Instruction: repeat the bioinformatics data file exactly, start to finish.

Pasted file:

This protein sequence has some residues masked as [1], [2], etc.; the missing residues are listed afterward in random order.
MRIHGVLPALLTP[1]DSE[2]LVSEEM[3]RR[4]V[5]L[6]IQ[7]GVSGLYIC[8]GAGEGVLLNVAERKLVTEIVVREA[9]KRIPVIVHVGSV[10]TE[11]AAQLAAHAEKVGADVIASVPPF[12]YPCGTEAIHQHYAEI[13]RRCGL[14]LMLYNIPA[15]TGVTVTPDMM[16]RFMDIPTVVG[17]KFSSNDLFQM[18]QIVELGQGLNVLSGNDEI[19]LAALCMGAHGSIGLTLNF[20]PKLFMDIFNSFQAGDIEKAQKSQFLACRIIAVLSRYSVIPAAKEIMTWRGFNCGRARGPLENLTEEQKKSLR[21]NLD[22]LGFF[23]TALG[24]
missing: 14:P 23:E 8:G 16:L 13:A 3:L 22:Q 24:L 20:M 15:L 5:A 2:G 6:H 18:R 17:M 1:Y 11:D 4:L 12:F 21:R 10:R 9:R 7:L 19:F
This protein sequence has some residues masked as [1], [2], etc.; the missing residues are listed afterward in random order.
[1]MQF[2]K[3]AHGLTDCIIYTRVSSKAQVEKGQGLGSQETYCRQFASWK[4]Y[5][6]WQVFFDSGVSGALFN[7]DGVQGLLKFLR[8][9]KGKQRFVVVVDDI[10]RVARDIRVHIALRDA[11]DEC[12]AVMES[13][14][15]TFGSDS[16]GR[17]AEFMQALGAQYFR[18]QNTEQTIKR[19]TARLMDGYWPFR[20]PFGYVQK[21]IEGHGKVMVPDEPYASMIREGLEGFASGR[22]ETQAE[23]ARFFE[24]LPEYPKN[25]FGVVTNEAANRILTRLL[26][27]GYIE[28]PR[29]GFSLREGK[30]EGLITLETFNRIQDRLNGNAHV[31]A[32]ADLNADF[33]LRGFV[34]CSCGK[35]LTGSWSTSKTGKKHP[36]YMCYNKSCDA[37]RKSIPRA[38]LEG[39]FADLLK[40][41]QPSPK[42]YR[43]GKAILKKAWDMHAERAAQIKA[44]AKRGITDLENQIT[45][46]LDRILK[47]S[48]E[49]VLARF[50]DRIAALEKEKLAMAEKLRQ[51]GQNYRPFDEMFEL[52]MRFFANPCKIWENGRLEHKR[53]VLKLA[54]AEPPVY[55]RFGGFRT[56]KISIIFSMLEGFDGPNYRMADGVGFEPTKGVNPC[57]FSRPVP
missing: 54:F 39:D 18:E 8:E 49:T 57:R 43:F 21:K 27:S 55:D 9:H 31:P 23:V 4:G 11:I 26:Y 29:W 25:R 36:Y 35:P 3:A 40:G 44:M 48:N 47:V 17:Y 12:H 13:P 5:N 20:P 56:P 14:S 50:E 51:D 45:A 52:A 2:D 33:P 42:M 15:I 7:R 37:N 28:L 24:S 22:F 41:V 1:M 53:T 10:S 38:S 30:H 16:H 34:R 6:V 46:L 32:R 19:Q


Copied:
This protein sequence has some residues masked as [1], [2], etc.; the missing residues are listed afterward in random order.
MRIHGVLPALLTP[1]DSE[2]LVSEEM[3]RR[4]V[5]L[6]IQ[7]GVSGLYIC[8]GAGEGVLLNVAERKLVTEIVVREA[9]KRIPVIVHVGSV[10]TE[11]AAQLAAHAEKVGADVIASVPPF[12]YPCGTEAIHQHYAEI[13]RRCGL[14]LMLYNIPA[15]TGVTVTPDMM[16]RFMDIPTVVG[17]KFSSNDLFQM[18]QIVELGQGLNVLSGNDEI[19]LAALCMGAHGSIGLTLNF[20]PKLFMDIFNSFQAGDIEKAQKSQFLACRIIAVLSRYSVIPAAKEIMTWRGFNCGRARGPLENLTEEQKKSLR[21]NLD[22]LGFF[23]TALG[24]
missing: 14:P 23:E 8:G 16:L 13:A 3:L 22:Q 24:L 20:M 15:L 5:A 2:G 6:H 18:R 17:M 1:Y 11:D 4:L 12:F 21:R 10:R 9:R 7:L 19:F
This protein sequence has some residues masked as [1], [2], etc.; the missing residues are listed afterward in random order.
[1]MQF[2]K[3]AHGLTDCIIYTRVSSKAQVEKGQGLGSQETYCRQFASWK[4]Y[5][6]WQVFFDSGVSGALFN[7]DGVQGLLKFLR[8][9]KGKQRFVVVVDDI[10]RVARDIRVHIALRDA[11]DEC[12]AVMES[13][14][15]TFGSDS[16]GR[17]AEFMQALGAQYFR[18]QNTEQTIKR[19]TARLMDGYWPFR[20]PFGYVQK[21]IEGHGKVMVPDEPYASMIREGLEGFASGR[22]ETQAE[23]ARFFE[24]LPEYPKN[25]FGVVTNEAANRILTRLL[26][27]GYIE[28]PR[29]GFSLREGK[30]EGLITLETFNRIQDRLNGNAHV[31]A[32]ADLNADF[33]LRGFV[34]CSCGK[35]LTGSWSTSKTGKKHP[36]YMCYNKSCDA[37]RKSIPRA[38]LEG[39]FADLLK[40][41]QPSPK[42]YR[43]GKAILKKAWDMHAERAAQIKA[44]AKRGITDLENQIT[45][46]LDRILK[47]S[48]E[49]VLARF[50]DRIAALEKEKLAMAEKLRQ[51]GQNYRPFDEMFEL[52]MRFFANPCKIWENGRLEHKR[53]VLKLA[54]AEPPVY[55]RFGGFRT[56]KISIIFSMLEGFDGPNYRMADGVGFEPTKGVNPC[57]FSRPVP
missing: 54:F 39:D 18:E 8:E 49:T 57:R 43:F 21:K 27:S 55:D 9:H 31:P 23:V 4:G 11:I 26:Y 29:W 25:R 36:Y 35:P 3:A 40:G 44:M 48:N 47:V 17:Y 12:H 13:P 5:N 20:P 56:P 14:S 50:E 51:D 45:A 52:A 2:D 33:P 42:M 15:I 7:R 37:N 28:L 24:S 22:F 41:V 1:M 53:T 10:S 38:S 30:H 16:H 34:R 6:V 46:L 32:R 19:Q